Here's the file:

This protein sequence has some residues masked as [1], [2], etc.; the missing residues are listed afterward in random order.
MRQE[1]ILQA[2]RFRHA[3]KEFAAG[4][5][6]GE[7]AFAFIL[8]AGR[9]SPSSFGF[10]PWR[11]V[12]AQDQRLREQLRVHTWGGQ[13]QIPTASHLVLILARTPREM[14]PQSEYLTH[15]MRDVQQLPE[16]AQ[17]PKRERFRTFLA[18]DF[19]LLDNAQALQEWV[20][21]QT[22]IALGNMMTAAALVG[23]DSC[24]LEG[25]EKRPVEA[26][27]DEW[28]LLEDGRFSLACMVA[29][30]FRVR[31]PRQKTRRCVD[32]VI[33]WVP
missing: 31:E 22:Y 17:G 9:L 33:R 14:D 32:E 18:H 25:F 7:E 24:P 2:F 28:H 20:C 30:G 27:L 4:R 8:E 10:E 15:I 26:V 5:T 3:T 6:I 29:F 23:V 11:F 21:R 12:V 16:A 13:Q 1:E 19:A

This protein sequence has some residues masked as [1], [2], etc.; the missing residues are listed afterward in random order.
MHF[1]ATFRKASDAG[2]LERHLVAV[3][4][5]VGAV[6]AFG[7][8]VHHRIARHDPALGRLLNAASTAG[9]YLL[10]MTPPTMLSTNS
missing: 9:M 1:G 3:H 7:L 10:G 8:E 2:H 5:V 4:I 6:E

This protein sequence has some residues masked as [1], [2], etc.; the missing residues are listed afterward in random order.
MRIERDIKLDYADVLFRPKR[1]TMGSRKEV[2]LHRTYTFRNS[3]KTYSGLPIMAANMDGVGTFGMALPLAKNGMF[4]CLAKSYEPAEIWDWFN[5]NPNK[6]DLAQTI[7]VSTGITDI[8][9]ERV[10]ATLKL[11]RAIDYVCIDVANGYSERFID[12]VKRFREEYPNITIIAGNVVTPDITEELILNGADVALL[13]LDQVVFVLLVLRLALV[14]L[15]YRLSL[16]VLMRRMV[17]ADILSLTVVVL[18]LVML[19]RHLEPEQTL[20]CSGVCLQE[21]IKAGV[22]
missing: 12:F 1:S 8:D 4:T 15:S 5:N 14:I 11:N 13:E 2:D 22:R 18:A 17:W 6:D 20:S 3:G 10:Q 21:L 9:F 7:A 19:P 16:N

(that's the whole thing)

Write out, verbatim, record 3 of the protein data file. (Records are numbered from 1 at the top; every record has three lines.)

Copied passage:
This protein sequence has some residues masked as [1], [2], etc.; the missing residues are listed afterward in random order.
MRIERDIKLDYADVLFRPKR[1]TMGSRKEV[2]LHRTYTFRNS[3]KTYSGLPIMAANMDGVGTFGMALPLAKNGMF[4]CLAKSYEPAEIWDWFN[5]NPNK[6]DLAQTI[7]VSTGITDI[8][9]ERV[10]ATLKL[11]RAIDYVCIDVANGYSERFID[12]VKRFREEYPNITIIAGNVVTPDITEELILNGADVALL[13]LDQVVFVLLVLRLALV[14]L[15]YRLSL[16]VLMRRMV[17]ADILSLTVVVL[18]LVML[19]RHLEPEQTL[20]CSGVCLQE[21]IKAGV[22]
missing: 12:F 1:S 8:D 4:T 15:S 5:N 14:I 11:N 13:E 2:D 22:R 18:A 17:W 6:D 20:S 3:G 10:Q 21:L 9:F 7:A 19:P 16:N